Grades 4 - 6 / Ages 9 - 11.
This new idea about her father so intrigued Willa that she couldn't get it out of her mind.Willa has never known her father, and, for some mysterious reason, her mother won't tell the eight-year-old anything at all about him. When a substitute teacher asks the students to draw a picture of their dads, Willa makes several attempts at an imaginary dad, but she throws them all away for how can she draw a picture of a father she had never seen? Willa and her friend, Marina, decide to make an all out attempt at finding out who Willa's real dad is. She asked so many questions. Some made sense; some didn't. Like any problem, she just mulled it over, supposed, and then made up possible answers or solutions. Willa is like some of her readers - determined to get answers. She kept asking her mother why her father was not around like other fathers were. Willa, not satisfied with her mother's explanations, continues to daydream about her father. She even goes so far as to ask the prime minister to help her find her dad. One day, when her mother's boyfriend came over to the house, she mistook him for her father. After this episode, Willa's mother decides that perhaps she had better sit down and discuss with her why her father wasn't with them.
If her father had been shipwrecked, wouldn't he have been rescued? And then, wouldn't he have come back to his family? So maybe he hadn't been shipwrecked. Maybe that was a story her mother had made up. Maybe he had died and her mother didn't want to talk about it.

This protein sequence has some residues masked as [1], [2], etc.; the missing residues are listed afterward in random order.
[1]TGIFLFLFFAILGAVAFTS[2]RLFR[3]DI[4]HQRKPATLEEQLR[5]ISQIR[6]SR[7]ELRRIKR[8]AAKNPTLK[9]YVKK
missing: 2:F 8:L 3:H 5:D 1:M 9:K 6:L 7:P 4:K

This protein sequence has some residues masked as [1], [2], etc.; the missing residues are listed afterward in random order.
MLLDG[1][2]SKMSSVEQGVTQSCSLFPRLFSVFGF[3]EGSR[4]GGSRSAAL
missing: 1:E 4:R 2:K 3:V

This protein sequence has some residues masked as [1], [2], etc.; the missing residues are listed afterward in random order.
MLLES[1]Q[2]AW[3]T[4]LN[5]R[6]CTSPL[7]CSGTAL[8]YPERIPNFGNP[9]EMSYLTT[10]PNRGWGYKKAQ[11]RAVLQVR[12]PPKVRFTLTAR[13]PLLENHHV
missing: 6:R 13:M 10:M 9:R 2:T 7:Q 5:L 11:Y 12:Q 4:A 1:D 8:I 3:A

Willa hoped he hadn't died. She preferred to think of him alone on an island with hidden treasure. Or maybe not alone. Maybe when the rescue boat came, he was imprisoned by natives and couldn't escape. Or maybe he had already found treasure by then and didn't want to leave. Maybe her mother was mad at him for staying there with all the treasure and leaving them without any. Maybe that's why she never wanted to talk about it.
Dream Dad gives a very true portrait of a child who is curious about a father she can't remember ever having seen. So often adults feel they are protecting their children by not telling them the truth about a missing parent. However, if they had told them, the children would not be forced to use their imagination and transform the missing parent into a perfect person and someone they want to be with. In this case, Willa is able to accept her mother's dating after she learns the truth about her father.
Noreen Paterson is a librarian at the Crystal City Elementary School in Crystal City, Manitoba.
To comment on this title or this review, send mail to firstname.lastname@example.org.
Copyright © 1998 the Manitoba Library Association. Reproduction for personal use is permitted only if this copyright notice is maintained. Any other reproduction is prohibited without permission.
The Manitoba Library Association
TABLE OF CONTENTS FOR THIS ISSUE - JANUARY 16, 1998.
AUTHORS | TITLES | MEDIA REVIEWS | BOOKSHELF | BACK ISSUES | SEARCH | CMARCHIVE | HOME